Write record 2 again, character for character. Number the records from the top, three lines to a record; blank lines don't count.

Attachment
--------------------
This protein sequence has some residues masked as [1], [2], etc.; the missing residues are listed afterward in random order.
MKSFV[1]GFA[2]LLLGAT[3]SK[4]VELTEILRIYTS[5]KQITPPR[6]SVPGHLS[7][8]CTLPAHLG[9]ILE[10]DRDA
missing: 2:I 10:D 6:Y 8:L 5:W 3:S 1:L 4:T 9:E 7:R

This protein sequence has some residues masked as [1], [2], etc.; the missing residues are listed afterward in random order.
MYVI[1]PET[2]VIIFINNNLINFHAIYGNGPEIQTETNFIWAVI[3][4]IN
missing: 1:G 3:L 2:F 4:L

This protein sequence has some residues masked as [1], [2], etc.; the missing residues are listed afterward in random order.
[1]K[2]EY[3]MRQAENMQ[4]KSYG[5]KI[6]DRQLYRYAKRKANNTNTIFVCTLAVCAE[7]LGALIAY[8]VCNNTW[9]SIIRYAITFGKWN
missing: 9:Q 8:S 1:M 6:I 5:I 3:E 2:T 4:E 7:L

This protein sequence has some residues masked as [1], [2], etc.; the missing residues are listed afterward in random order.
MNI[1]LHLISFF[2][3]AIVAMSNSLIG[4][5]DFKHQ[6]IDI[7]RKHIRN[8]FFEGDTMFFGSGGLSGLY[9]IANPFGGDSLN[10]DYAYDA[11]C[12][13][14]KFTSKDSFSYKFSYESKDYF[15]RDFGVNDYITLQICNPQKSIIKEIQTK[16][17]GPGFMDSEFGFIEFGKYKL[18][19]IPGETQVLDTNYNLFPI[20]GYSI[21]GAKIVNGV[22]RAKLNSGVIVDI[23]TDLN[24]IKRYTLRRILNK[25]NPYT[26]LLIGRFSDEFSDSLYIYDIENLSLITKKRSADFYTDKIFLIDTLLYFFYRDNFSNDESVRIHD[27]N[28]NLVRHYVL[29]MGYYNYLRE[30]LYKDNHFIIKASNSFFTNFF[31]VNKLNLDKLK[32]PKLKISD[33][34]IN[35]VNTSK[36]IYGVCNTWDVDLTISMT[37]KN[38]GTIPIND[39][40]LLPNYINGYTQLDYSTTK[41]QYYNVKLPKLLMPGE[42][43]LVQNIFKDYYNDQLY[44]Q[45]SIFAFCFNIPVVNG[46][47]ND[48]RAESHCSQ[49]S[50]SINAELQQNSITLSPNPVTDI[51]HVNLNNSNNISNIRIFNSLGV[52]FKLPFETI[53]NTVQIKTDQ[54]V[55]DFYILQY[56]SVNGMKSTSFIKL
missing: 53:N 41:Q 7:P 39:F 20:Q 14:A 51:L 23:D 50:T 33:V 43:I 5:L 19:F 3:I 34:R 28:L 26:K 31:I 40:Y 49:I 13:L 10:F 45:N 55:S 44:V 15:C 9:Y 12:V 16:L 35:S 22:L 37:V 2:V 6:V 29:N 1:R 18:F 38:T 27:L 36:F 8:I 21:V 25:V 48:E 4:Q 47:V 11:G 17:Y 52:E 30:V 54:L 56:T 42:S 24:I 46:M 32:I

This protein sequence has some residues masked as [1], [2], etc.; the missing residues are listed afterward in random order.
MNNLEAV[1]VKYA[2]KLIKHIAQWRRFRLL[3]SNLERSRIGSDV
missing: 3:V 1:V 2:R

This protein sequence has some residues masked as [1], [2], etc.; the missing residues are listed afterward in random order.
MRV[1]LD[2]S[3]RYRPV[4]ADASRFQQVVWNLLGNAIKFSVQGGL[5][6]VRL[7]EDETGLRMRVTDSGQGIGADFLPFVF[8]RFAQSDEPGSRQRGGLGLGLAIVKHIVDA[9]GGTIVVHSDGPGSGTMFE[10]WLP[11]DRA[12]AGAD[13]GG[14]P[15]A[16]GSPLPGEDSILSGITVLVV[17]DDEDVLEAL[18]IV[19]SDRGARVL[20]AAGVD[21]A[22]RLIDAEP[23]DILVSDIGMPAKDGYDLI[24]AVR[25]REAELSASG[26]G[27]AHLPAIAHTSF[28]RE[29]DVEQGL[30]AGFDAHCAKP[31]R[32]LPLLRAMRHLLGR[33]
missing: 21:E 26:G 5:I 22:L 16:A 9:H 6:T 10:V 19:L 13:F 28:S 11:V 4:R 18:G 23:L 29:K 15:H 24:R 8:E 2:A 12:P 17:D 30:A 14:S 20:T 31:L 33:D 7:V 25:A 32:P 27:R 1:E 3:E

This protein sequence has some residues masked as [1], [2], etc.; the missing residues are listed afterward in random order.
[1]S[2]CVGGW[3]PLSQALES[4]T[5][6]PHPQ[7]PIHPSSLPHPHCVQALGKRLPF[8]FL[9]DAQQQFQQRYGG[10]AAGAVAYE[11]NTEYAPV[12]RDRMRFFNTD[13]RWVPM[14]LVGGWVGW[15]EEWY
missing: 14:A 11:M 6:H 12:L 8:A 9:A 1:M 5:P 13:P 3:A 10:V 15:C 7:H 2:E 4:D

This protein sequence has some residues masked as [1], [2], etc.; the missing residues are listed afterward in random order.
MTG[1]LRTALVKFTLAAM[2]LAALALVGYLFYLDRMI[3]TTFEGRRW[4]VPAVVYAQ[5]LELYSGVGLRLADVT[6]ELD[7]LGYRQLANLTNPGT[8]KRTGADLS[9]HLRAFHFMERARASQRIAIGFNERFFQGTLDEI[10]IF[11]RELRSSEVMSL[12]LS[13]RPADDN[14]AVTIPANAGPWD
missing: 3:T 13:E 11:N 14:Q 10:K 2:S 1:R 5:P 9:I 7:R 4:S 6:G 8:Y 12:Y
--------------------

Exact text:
This protein sequence has some residues masked as [1], [2], etc.; the missing residues are listed afterward in random order.
MYVI[1]PET[2]VIIFINNNLINFHAIYGNGPEIQTETNFIWAVI[3][4]IN
missing: 1:G 3:L 2:F 4:L